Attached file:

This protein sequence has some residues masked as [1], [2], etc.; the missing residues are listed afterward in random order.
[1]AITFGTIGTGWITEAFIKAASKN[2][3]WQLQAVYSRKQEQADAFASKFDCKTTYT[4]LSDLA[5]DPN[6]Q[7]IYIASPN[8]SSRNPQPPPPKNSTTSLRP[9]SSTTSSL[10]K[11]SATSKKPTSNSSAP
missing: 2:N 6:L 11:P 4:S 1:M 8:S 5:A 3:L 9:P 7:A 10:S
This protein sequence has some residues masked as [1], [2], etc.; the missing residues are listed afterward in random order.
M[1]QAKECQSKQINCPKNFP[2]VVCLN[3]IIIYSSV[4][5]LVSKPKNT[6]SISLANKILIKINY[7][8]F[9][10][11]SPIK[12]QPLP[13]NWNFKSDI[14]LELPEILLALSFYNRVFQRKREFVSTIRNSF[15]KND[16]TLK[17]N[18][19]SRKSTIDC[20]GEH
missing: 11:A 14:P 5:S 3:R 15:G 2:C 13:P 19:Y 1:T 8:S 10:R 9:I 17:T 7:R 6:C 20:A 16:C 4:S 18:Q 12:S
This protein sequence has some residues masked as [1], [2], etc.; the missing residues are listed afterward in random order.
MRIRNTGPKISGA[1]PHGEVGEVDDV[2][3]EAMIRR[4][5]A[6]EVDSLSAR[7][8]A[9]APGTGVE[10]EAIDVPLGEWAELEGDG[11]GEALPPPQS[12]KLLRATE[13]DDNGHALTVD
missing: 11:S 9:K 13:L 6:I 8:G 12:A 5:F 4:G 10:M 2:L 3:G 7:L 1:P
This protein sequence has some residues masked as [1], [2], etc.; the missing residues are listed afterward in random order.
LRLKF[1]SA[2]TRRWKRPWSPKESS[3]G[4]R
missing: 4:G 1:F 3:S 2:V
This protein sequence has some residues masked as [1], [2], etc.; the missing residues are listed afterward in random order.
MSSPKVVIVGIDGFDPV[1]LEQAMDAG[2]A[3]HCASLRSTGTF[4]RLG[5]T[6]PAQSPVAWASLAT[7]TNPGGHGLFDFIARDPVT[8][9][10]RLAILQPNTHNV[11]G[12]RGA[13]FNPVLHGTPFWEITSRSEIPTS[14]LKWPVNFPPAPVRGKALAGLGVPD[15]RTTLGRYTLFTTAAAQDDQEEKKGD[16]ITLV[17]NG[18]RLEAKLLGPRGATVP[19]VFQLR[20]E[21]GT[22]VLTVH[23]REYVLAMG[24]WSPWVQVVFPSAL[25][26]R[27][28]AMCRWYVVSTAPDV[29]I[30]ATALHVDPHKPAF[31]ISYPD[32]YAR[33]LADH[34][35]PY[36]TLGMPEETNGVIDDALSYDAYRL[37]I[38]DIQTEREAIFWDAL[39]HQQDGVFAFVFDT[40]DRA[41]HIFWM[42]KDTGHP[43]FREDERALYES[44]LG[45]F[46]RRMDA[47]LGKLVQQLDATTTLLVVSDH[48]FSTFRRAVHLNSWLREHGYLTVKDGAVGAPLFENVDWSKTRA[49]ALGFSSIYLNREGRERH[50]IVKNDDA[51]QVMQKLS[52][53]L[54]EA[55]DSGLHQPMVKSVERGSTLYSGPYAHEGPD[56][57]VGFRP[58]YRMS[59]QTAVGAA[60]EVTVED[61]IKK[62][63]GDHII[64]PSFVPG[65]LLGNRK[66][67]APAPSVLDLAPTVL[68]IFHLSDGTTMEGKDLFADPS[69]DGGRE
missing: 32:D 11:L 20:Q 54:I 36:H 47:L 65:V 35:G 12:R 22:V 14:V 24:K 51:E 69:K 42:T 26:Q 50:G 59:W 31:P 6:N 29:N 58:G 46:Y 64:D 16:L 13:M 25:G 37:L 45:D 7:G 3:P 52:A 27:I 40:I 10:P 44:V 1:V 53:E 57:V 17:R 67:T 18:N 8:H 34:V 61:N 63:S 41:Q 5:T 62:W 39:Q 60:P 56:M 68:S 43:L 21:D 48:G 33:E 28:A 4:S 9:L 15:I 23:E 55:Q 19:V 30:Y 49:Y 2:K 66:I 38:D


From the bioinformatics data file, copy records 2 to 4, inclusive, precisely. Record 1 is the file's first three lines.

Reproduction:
This protein sequence has some residues masked as [1], [2], etc.; the missing residues are listed afterward in random order.
M[1]QAKECQSKQINCPKNFP[2]VVCLN[3]IIIYSSV[4][5]LVSKPKNT[6]SISLANKILIKINY[7][8]F[9][10][11]SPIK[12]QPLP[13]NWNFKSDI[14]LELPEILLALSFYNRVFQRKREFVSTIRNSF[15]KND[16]TLK[17]N[18][19]SRKSTIDC[20]GEH
missing: 11:A 14:P 5:S 3:R 15:G 2:C 13:P 19:Y 1:T 8:S 10:R 9:I 17:T 7:R 6:C 20:A 16:C 4:S 18:Q 12:S
This protein sequence has some residues masked as [1], [2], etc.; the missing residues are listed afterward in random order.
MRIRNTGPKISGA[1]PHGEVGEVDDV[2][3]EAMIRR[4][5]A[6]EVDSLSAR[7][8]A[9]APGTGVE[10]EAIDVPLGEWAELEGDG[11]GEALPPPQS[12]KLLRATE[13]DDNGHALTVD
missing: 11:S 9:K 13:L 6:I 8:G 12:A 5:F 4:G 10:M 2:L 3:G 7:L 1:P
This protein sequence has some residues masked as [1], [2], etc.; the missing residues are listed afterward in random order.
LRLKF[1]SA[2]TRRWKRPWSPKESS[3]G[4]R
missing: 4:G 1:F 3:S 2:V